Through spat with PBMs and insurers, pharma deflects drug-price scrutiny

In the drug-price debate, the health insurance industry’s largest trade group has made it clear which side it’s on. (Pixabay)

Under mounting pressure about sky-high drug prices, the pharmaceutical industry has labored over the past year to deflect blame onto pharmacy benefit managers and health insurers. 

The effort has involved national and state advertising campaigns, white papers and cartoon infographics, according to The Washington Post. One radio ad, for example, pointed out that "more than one-third of the list price of a medicine is rebated back to middlemen like insurers and pharmacy benefit managers."

PBMs have hit back by pointing out they pass most of their negotiated savings onto consumers. But the reality is that both drug companies and PBMs play a role in rising prices, Gerard Anderson, a professor at Johns Hopkins Bloomberg School of Public Health, told the publication.


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For the most part, the article added, insurers are on the same side as PBMs. After all, they contract with PBMs to negotiate drug discounts, or in the case of larger insurers like UnitedHealth, run their own in-house PBMs. Then there’s Aetna, which is set to be acquired by a pharmacy giant that owns one of the country’s largest PBMs—CVS Caremark.

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Indeed, the health insurance industry’s largest trade group has made it clear which side it’s on. Take, for example, the words of Matt Eyles—America’s Health Insurance Plans' senior executive vice president and chief operating officer—when he testified about he drug-price issue in December before the U.S. House Energy and Commerce Committee Subcommittee on Health:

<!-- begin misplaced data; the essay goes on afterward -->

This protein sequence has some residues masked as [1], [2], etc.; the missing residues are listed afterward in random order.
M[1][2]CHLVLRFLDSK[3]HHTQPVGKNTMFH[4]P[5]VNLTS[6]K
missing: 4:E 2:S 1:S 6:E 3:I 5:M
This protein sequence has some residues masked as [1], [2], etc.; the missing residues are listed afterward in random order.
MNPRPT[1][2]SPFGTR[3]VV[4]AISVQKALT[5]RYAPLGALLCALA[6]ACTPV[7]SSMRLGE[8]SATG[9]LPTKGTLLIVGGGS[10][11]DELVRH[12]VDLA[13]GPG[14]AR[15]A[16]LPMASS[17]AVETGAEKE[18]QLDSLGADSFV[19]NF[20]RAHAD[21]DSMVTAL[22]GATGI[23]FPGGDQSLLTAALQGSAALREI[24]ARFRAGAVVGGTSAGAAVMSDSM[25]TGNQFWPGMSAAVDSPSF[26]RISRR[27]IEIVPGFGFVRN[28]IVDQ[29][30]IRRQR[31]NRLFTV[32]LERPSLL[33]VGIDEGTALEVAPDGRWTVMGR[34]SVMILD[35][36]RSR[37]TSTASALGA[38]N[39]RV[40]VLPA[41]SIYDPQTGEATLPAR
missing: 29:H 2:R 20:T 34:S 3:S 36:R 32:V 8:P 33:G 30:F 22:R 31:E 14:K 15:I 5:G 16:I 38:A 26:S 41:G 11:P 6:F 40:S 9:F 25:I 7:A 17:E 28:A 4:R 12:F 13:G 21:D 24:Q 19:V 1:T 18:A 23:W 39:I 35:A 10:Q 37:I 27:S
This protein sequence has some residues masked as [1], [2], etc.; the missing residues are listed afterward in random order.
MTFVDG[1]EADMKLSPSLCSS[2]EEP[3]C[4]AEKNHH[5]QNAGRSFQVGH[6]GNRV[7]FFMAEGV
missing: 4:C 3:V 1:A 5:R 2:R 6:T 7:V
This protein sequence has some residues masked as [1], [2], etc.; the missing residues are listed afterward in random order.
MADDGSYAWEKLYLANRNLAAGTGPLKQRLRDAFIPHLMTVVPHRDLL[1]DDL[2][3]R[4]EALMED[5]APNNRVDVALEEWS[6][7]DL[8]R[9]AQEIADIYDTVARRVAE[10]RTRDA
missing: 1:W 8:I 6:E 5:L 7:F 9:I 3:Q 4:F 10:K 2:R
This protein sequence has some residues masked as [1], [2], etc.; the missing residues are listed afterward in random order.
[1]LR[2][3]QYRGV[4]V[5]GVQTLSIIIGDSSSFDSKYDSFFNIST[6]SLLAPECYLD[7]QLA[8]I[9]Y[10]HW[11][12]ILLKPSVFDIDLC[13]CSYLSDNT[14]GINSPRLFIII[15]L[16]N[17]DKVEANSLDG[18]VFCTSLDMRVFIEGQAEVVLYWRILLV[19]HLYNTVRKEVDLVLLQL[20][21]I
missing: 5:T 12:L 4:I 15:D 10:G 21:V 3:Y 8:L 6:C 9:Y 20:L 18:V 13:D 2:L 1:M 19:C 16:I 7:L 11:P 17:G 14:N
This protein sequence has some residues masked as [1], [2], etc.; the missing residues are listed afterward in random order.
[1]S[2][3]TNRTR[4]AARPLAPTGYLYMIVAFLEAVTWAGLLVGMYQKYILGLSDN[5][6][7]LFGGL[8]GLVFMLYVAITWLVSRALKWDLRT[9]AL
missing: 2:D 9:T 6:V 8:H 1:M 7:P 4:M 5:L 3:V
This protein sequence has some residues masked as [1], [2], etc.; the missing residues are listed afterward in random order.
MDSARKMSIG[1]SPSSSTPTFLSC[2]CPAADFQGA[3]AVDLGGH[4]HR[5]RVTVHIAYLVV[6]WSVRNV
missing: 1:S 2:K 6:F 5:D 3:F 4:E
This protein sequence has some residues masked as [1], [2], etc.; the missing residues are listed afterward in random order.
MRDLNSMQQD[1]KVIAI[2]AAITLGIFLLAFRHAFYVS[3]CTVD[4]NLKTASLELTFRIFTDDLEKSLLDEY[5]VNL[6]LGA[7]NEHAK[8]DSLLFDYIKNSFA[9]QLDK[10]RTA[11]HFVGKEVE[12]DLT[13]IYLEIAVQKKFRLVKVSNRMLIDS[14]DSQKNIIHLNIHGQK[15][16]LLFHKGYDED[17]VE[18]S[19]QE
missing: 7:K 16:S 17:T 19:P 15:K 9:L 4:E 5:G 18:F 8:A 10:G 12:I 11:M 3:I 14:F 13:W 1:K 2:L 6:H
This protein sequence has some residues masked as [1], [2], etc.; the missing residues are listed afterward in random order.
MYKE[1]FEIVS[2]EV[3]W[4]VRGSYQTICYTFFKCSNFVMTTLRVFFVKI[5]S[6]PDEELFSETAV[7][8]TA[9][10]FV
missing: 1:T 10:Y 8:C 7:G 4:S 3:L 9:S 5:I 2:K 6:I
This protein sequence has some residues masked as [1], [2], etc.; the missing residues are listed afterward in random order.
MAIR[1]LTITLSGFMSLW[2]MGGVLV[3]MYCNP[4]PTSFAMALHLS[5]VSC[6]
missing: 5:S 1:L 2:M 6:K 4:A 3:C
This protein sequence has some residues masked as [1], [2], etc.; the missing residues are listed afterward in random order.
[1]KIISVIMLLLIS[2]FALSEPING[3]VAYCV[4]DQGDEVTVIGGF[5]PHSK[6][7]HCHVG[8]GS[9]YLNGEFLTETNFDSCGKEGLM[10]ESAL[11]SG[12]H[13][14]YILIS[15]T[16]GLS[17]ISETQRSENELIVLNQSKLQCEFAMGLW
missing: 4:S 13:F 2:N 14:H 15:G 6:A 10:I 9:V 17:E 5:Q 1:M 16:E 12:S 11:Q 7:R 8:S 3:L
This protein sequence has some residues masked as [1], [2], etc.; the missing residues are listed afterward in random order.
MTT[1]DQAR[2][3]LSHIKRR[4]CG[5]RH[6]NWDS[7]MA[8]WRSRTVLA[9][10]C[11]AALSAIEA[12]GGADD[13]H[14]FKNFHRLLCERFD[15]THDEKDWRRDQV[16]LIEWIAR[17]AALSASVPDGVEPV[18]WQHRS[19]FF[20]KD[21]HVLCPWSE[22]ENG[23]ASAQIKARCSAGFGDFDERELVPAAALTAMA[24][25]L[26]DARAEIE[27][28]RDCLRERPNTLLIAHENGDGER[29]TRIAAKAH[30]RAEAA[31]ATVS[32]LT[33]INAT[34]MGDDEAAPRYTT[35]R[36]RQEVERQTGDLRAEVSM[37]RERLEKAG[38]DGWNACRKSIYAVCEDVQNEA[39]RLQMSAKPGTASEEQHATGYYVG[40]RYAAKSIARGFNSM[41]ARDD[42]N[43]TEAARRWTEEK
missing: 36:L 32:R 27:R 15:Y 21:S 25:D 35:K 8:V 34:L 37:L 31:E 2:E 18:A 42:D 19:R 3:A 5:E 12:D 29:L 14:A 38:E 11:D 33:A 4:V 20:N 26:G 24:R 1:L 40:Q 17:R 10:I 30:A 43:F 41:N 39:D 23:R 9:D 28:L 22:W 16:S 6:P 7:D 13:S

“As the committee explores the role of various participants in the supply chain, we urge you to recognize that the entire pricing process is driven entirely by the original list price of a branded drug—which is determined solely by the drug company, not by the market or any other participant in the pharmaceutical supply chain,” he said (PDF).

But even insurers and PBMs haven’t always played nice. Anthem is embroiled in a lawsuit with Express Scripts, which accuses the PBM of failing to pass on millions of dollars worth of prescription drug savings. Rather than renew its contract with Express Scripts or align with another freestanding PBM, Anthem plans to create its own in-house PBM—with the help of CVS—starting in 2020.

Some believe all the finger-pointing that has taken place proves that drug companies' deflection tactics were successful at slowing down the push to make them more accountable for high prices. 

“For the past year, they’ve played fantastic defense,” M. Nielsen Hobbs, executive editor of the Pink Sheet at Informa Pharma Intelligence, told The Washington Post.

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